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It’s nearly impossible to write a column on the Middle East these days with original points and analysis. The same doublespeak, the same lying, the same violence is constantly cycling. The Middle East situation is like a nightmare playing over and over again, as if it were a broken record.
While you would think the situation would be clear to most, the Mideast is anything but clear. Near the beginning of the launch of “Operation Enduring Freedom,” President Bush stated that you can’t negotiate with terrorists. However, Israel and the United States are attempting to negotiate with terrorists – they don’t call Yasser Arafat the “father” of modern-day terrorism for nothing.
There are two main reasons that the Mideast is in chaos: first, an endless stream of print and broadcast propaganda that is spread throughout the region; second, the so-called “Palestinian leader,” Yasser Arafat, who continues to stir up and incite violence with no consequence.
One of the greatest problems affecting the Middle East situation is the constant propaganda that is spewed from the Arab world. Mideast terrorists and leaders are constantly coming into public view to morally equalize terrorism with Israeli attacks and retaliation. In the Saudi state-funded Arab News, for example, the deputy editor-in-chief wrote concerning terrorism, “What [Bush] wants the Arab world to ‘condemn and act against’ is resistance, in all its forms, to the Israeli occupation.”
However, this is one of the few times one is able to read such propaganda in English, because the majority of such propaganda is televised over “Palestinian” and Israeli airwaves in Arabic. The Israeli military destroys Arab television stations not because they are against the free press, but to dismantle 24/7 propaganda outlets.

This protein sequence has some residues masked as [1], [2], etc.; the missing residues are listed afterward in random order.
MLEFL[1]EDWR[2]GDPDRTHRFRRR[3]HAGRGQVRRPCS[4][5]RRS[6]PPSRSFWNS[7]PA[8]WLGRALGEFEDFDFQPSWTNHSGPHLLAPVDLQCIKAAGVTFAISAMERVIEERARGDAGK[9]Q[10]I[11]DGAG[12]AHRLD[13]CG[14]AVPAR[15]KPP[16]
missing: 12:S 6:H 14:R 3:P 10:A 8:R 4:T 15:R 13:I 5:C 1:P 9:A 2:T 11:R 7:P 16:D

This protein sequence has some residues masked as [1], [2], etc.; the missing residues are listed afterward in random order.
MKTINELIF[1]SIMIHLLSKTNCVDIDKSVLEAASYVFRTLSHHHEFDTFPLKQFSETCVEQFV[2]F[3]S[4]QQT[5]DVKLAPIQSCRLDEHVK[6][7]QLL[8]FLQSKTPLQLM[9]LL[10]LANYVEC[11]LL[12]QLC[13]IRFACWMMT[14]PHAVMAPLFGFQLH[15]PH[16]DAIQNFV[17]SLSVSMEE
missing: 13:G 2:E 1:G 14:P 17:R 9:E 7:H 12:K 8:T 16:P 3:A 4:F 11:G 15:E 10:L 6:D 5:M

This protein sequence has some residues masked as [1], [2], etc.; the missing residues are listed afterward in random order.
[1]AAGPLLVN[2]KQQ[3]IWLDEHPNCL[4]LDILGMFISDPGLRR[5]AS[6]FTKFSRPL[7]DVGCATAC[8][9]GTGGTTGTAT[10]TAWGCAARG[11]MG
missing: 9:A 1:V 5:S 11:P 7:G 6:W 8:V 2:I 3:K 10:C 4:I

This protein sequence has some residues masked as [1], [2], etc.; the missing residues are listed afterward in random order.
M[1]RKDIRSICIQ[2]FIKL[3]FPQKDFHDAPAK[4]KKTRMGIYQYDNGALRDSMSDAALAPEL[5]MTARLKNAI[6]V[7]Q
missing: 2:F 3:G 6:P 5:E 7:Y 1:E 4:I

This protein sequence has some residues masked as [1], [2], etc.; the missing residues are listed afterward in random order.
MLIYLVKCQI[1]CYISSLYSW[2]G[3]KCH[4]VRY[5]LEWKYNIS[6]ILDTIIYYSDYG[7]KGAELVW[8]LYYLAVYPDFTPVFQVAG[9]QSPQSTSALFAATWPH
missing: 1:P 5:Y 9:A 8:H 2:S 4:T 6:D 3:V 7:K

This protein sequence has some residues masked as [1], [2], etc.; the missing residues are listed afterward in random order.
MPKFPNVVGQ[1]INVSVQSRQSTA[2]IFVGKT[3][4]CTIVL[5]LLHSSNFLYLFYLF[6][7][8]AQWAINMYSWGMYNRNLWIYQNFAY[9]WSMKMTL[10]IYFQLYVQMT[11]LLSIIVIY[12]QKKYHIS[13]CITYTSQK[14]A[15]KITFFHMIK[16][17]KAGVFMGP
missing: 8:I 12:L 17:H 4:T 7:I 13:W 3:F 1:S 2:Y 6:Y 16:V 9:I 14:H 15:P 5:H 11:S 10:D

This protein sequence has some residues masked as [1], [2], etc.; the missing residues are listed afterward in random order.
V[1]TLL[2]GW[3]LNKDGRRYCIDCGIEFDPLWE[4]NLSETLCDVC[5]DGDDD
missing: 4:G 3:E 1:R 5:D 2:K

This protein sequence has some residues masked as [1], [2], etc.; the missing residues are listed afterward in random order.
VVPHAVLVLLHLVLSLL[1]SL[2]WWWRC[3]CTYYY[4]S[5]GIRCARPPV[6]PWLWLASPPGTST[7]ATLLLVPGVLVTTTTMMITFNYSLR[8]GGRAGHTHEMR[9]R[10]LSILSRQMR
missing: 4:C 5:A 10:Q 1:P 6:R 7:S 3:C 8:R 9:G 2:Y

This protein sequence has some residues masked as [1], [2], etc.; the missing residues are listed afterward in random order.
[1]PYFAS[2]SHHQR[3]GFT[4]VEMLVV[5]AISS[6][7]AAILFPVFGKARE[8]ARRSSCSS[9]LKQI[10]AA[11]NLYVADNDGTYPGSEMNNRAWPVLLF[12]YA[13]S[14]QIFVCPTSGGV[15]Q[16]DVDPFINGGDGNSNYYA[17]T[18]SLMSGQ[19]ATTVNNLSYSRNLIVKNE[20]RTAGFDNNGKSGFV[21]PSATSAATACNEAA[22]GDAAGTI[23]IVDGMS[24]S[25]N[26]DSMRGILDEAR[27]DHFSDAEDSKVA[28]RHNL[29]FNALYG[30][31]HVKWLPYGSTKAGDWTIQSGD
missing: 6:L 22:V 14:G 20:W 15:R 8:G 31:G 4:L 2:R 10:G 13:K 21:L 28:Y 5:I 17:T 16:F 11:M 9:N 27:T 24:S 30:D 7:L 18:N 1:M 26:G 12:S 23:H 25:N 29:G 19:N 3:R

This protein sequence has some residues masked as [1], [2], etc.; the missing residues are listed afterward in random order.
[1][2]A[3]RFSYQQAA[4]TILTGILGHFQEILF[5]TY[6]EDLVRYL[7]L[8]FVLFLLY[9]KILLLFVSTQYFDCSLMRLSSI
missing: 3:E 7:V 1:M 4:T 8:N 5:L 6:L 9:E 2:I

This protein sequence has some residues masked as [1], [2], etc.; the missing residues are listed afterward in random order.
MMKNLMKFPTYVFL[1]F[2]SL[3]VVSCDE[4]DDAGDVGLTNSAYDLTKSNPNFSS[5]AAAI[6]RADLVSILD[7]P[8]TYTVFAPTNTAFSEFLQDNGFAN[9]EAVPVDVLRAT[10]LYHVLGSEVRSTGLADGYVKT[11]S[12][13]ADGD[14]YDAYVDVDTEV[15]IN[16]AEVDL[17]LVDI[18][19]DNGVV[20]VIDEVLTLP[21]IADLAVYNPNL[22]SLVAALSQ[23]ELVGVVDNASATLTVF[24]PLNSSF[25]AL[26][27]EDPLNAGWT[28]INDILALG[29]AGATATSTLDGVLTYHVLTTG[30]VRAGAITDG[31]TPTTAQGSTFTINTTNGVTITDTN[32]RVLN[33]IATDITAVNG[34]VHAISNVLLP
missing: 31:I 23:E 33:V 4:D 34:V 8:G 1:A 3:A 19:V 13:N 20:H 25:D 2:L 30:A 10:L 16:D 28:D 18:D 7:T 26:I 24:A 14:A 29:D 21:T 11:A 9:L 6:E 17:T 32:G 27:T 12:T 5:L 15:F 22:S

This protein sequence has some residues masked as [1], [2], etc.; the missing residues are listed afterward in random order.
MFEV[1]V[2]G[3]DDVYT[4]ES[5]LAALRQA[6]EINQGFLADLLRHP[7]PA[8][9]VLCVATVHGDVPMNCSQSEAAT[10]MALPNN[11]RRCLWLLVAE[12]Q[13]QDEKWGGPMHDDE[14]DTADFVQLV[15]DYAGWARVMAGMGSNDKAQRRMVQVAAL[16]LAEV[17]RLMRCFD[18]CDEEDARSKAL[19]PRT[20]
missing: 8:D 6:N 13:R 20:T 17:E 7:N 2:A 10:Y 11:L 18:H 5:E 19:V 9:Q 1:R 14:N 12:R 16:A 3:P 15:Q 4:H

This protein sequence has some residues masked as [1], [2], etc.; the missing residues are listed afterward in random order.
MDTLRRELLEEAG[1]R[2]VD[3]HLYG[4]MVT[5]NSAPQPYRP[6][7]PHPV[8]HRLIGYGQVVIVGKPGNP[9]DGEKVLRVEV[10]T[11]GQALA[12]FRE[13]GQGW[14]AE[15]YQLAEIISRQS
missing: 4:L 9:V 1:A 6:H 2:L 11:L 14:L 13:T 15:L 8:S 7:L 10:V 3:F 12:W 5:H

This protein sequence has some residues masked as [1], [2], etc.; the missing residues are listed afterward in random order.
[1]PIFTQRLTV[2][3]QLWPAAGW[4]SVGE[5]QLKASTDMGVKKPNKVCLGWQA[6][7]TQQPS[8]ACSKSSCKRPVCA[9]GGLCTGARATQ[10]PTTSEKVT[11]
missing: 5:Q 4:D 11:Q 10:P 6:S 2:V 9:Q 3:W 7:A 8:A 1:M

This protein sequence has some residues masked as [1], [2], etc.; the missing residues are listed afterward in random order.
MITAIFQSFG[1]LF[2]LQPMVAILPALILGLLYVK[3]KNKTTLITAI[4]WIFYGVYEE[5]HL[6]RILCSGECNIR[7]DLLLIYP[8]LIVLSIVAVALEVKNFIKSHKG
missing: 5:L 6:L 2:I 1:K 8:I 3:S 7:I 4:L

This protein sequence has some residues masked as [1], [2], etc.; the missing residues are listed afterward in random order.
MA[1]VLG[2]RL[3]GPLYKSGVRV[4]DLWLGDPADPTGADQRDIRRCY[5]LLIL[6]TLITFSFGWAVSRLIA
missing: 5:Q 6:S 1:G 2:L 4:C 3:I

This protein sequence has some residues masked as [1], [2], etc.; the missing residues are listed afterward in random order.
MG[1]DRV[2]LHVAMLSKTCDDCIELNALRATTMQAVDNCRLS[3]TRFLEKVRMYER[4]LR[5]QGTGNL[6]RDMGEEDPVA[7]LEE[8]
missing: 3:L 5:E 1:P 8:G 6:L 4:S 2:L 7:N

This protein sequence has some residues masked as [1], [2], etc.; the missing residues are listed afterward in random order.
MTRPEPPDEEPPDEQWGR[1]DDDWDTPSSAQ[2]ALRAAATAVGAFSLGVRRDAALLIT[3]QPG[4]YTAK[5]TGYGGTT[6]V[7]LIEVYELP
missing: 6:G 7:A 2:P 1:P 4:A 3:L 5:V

The single greatest problem facing the Middle East today has a name: Yasser Arafat. Arafat does nothing but speak for peace plans in English one day and cry for war and bloodshed in Arabic the next. It has become obvious to nearly everyone that the Palestinian Authority chairman is nothing but a dictator with no real plans for peace.
When full peace plans are ready and set to be negotiated, Israel gets nothing in return but terrorism. Late last year, the Israeli government was moving forward and willing to work toward a Palestinian state, but, days later, an Israeli cabinet member was assassinated.
With the endless cycle of attacks, retaliation, attacks, more retaliation, and so on, the situation has caused gridlock and is almost impossible to resolve. However, the only viable solution that will stop the gridlock and start peace is the destruction and surrender of either side.
The destruction and surrender of either side would be a difficult thing to do, but possible.
Israel has the chance to dismantle the Palestinian Authority, but the repercussions of such an action would be too difficult to bear. Those consequences are what have kept the United States from taking action and supporting a strong Israeli attack against Palestine.
Those repercussions could include all-out war in the Middle East, with even nuclear and biological weapons. Earlier this month, at a dinner in Spain honoring European Union Middle East envoy Miguel Moratinos, Yasser Arafat hinted that those certain capabilities were available.
Furthermore, the consequences of sponsoring an all-out Israel attack against and destruction of Palestine could include an Arab oil embargo against the United States. While our “friends,” the Saudis, and other Arab countries continually assure us that they will not use oil as a weapon, it leads most to believe that they don’t mean what they say.
Although these scenarios are extremely difficult for any leader to bear, they are inevitable if the United States continues our alliance with Israel. Therefore, the road we are going down now is merely putting off what will come.
Still, both countries will manage through it, because action must be taken. While the consequences will result in a great spike in oil prices, lives taken and economies turned upside down, no one ever said peace would be easy.
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